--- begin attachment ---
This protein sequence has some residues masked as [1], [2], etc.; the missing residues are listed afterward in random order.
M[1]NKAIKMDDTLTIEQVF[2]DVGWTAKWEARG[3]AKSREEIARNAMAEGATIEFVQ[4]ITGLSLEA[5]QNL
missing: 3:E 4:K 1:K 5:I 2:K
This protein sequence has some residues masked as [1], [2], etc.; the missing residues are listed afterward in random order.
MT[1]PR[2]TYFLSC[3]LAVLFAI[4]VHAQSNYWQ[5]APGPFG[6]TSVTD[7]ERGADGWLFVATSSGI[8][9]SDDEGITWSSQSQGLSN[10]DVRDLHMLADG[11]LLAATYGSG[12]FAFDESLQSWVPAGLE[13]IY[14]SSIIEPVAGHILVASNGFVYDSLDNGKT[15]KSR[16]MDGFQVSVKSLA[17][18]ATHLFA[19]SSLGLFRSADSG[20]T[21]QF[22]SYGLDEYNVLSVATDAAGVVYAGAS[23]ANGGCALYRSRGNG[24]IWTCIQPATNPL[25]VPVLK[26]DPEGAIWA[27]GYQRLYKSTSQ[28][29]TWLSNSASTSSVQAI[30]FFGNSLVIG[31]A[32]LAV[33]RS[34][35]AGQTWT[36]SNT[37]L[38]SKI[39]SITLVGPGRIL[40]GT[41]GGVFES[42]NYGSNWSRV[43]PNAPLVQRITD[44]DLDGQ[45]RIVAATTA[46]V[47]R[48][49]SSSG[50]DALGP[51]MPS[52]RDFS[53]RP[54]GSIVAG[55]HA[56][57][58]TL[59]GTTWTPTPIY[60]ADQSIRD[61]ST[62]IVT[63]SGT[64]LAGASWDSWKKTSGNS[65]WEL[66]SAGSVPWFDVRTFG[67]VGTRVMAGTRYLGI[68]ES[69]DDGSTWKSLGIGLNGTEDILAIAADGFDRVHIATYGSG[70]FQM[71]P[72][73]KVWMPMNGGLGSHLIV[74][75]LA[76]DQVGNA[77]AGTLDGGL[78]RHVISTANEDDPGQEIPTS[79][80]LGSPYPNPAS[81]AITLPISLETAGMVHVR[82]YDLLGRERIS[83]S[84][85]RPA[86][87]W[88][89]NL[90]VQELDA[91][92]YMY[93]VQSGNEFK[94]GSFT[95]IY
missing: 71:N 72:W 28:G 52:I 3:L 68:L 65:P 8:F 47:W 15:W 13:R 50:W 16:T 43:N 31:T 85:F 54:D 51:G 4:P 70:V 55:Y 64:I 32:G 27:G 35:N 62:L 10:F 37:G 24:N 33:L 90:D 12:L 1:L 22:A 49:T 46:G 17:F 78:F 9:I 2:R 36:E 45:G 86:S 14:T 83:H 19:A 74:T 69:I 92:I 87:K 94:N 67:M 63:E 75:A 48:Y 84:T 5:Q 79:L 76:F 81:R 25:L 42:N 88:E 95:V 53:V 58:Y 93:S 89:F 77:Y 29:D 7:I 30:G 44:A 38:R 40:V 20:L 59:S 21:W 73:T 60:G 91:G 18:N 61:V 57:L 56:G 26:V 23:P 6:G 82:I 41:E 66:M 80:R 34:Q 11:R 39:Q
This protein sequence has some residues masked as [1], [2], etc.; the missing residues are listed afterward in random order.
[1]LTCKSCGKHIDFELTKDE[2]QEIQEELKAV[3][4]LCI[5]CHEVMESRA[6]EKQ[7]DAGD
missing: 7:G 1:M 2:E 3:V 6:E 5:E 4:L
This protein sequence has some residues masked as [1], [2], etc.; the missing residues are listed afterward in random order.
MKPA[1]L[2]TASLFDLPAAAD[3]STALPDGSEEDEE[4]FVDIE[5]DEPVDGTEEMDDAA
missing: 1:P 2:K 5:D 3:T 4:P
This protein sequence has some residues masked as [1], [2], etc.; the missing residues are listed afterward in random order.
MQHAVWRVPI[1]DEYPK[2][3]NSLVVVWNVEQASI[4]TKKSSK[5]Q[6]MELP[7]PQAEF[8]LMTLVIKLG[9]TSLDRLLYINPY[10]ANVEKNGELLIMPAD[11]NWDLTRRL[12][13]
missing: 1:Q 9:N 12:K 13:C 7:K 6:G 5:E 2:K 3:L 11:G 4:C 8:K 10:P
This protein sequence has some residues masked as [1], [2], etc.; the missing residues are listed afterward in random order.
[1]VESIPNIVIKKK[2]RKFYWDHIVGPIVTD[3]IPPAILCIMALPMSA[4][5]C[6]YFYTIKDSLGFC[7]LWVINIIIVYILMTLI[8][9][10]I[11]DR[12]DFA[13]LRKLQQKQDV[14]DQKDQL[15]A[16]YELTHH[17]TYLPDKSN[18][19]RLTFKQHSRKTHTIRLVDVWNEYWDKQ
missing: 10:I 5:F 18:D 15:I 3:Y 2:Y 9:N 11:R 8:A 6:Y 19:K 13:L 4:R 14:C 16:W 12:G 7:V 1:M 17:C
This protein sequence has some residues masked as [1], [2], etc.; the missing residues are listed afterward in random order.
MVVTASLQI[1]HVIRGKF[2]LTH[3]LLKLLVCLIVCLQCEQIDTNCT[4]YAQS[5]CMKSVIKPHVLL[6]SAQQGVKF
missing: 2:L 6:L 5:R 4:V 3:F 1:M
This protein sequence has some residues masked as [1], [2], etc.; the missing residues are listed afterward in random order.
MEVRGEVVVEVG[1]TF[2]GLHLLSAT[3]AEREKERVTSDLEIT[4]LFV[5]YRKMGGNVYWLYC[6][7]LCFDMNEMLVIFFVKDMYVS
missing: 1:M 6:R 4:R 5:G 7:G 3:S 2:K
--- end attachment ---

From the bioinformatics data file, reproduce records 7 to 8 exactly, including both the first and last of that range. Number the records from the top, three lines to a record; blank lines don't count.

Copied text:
This protein sequence has some residues masked as [1], [2], etc.; the missing residues are listed afterward in random order.
MVVTASLQI[1]HVIRGKF[2]LTH[3]LLKLLVCLIVCLQCEQIDTNCT[4]YAQS[5]CMKSVIKPHVLL[6]SAQQGVKF
missing: 2:L 6:L 5:R 4:V 3:F 1:M
This protein sequence has some residues masked as [1], [2], etc.; the missing residues are listed afterward in random order.
MEVRGEVVVEVG[1]TF[2]GLHLLSAT[3]AEREKERVTSDLEIT[4]LFV[5]YRKMGGNVYWLYC[6][7]LCFDMNEMLVIFFVKDMYVS
missing: 1:M 6:R 4:R 5:G 7:G 3:S 2:K